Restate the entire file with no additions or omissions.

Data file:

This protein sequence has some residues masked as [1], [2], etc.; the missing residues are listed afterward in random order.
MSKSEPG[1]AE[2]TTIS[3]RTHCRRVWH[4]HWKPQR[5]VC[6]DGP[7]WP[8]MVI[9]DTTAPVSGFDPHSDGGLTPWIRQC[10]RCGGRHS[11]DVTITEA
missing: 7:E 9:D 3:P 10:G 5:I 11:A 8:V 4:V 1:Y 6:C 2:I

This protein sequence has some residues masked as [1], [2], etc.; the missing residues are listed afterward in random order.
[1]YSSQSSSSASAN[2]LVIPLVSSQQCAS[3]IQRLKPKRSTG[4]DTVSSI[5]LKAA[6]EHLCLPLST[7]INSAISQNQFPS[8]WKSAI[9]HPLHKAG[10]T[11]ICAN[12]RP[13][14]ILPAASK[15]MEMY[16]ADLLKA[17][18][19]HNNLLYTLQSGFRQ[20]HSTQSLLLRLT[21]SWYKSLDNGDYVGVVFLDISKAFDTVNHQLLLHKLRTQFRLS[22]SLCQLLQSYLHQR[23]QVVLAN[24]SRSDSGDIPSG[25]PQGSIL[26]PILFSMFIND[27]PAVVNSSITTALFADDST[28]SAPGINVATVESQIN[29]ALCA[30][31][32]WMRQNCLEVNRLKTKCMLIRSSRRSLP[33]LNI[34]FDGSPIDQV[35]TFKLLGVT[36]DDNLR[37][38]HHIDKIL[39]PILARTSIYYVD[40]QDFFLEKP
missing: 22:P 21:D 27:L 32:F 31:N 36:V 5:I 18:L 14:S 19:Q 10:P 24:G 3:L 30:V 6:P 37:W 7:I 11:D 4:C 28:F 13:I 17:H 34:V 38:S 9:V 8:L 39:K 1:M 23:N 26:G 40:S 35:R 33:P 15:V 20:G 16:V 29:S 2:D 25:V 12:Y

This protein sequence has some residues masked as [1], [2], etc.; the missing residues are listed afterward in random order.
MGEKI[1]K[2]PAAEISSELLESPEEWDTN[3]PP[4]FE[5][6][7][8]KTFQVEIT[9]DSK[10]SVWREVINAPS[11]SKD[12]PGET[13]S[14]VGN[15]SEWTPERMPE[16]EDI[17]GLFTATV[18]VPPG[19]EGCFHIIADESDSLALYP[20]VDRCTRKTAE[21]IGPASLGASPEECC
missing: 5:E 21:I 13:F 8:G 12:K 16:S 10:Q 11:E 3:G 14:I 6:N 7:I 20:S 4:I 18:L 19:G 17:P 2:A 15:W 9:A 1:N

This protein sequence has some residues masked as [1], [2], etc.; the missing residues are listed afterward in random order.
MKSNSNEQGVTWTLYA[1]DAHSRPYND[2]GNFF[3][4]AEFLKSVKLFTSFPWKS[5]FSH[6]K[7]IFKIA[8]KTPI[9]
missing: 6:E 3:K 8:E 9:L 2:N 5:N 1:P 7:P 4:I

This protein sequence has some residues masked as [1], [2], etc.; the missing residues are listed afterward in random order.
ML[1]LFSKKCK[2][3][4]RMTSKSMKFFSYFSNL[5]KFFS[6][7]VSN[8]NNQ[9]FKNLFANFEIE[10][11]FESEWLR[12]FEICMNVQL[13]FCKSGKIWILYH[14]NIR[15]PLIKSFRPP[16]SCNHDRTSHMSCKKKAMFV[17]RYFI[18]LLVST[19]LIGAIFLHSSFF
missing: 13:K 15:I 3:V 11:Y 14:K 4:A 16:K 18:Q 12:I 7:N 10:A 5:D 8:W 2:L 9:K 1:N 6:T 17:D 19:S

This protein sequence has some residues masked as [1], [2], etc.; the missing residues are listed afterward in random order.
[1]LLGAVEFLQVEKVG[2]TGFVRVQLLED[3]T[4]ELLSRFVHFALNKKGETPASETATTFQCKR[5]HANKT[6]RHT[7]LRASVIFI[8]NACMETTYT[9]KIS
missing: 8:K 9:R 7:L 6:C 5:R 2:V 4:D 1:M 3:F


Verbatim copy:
This protein sequence has some residues masked as [1], [2], etc.; the missing residues are listed afterward in random order.
MSKSEPG[1]AE[2]TTIS[3]RTHCRRVWH[4]HWKPQR[5]VC[6]DGP[7]WP[8]MVI[9]DTTAPVSGFDPHSDGGLTPWIRQC[10]RCGGRHS[11]DVTITEA
missing: 7:E 9:D 3:P 10:G 5:I 11:A 8:V 4:V 1:Y 6:C 2:I

This protein sequence has some residues masked as [1], [2], etc.; the missing residues are listed afterward in random order.
[1]YSSQSSSSASAN[2]LVIPLVSSQQCAS[3]IQRLKPKRSTG[4]DTVSSI[5]LKAA[6]EHLCLPLST[7]INSAISQNQFPS[8]WKSAI[9]HPLHKAG[10]T[11]ICAN[12]RP[13][14]ILPAASK[15]MEMY[16]ADLLKA[17][18][19]HNNLLYTLQSGFRQ[20]HSTQSLLLRLT[21]SWYKSLDNGDYVGVVFLDISKAFDTVNHQLLLHKLRTQFRLS[22]SLCQLLQSYLHQR[23]QVVLAN[24]SRSDSGDIPSG[25]PQGSIL[26]PILFSMFIND[27]PAVVNSSITTALFADDST[28]SAPGINVATVESQIN[29]ALCA[30][31][32]WMRQNCLEVNRLKTKCMLIRSSRRSLP[33]LNI[34]FDGSPIDQV[35]TFKLLGVT[36]DDNLR[37][38]HHIDKIL[39]PILARTSIYYVD[40]QDFFLEKP
missing: 22:P 21:D 27:L 32:F 31:N 36:V 5:I 18:L 14:S 19:Q 10:P 24:G 3:L 30:V 6:P 37:W 7:I 11:D 4:C 28:F 13:I 17:H 34:V 38:S 9:V 8:L 39:K 1:M 23:N 26:G 40:S 35:R 33:P 15:V 20:G 16:V 29:S 2:D 25:V 12:Y

This protein sequence has some residues masked as [1], [2], etc.; the missing residues are listed afterward in random order.
MGEKI[1]K[2]PAAEISSELLESPEEWDTN[3]PP[4]FE[5][6][7][8]KTFQVEIT[9]DSK[10]SVWREVINAPS[11]SKD[12]PGET[13]S[14]VGN[15]SEWTPERMPE[16]EDI[17]GLFTATV[18]VPPG[19]EGCFHIIADESDSLALYP[20]VDRCTRKTAE[21]IGPASLGASPEECC
missing: 5:E 21:I 13:F 8:G 12:K 16:S 10:Q 11:E 3:G 14:I 6:N 7:I 20:S 4:I 18:L 19:G 17:P 2:A 15:W 9:A 1:N

This protein sequence has some residues masked as [1], [2], etc.; the missing residues are listed afterward in random order.
MKSNSNEQGVTWTLYA[1]DAHSRPYND[2]GNFF[3][4]AEFLKSVKLFTSFPWKS[5]FSH[6]K[7]IFKIA[8]KTPI[9]
missing: 6:E 3:K 8:E 9:L 2:N 5:N 1:P 7:P 4:I

This protein sequence has some residues masked as [1], [2], etc.; the missing residues are listed afterward in random order.
ML[1]LFSKKCK[2][3][4]RMTSKSMKFFSYFSNL[5]KFFS[6][7]VSN[8]NNQ[9]FKNLFANFEIE[10][11]FESEWLR[12]FEICMNVQL[13]FCKSGKIWILYH[14]NIR[15]PLIKSFRPP[16]SCNHDRTSHMSCKKKAMFV[17]RYFI[18]LLVST[19]LIGAIFLHSSFF
missing: 13:K 15:I 3:V 11:Y 14:K 4:A 16:K 18:Q 12:I 7:N 10:A 5:D 8:W 2:L 9:K 1:N 6:T 17:D 19:S

This protein sequence has some residues masked as [1], [2], etc.; the missing residues are listed afterward in random order.
[1]LLGAVEFLQVEKVG[2]TGFVRVQLLED[3]T[4]ELLSRFVHFALNKKGETPASETATTFQCKR[5]HANKT[6]RHT[7]LRASVIFI[8]NACMETTYT[9]KIS
missing: 8:K 9:R 7:L 6:C 5:R 2:V 4:D 1:M 3:F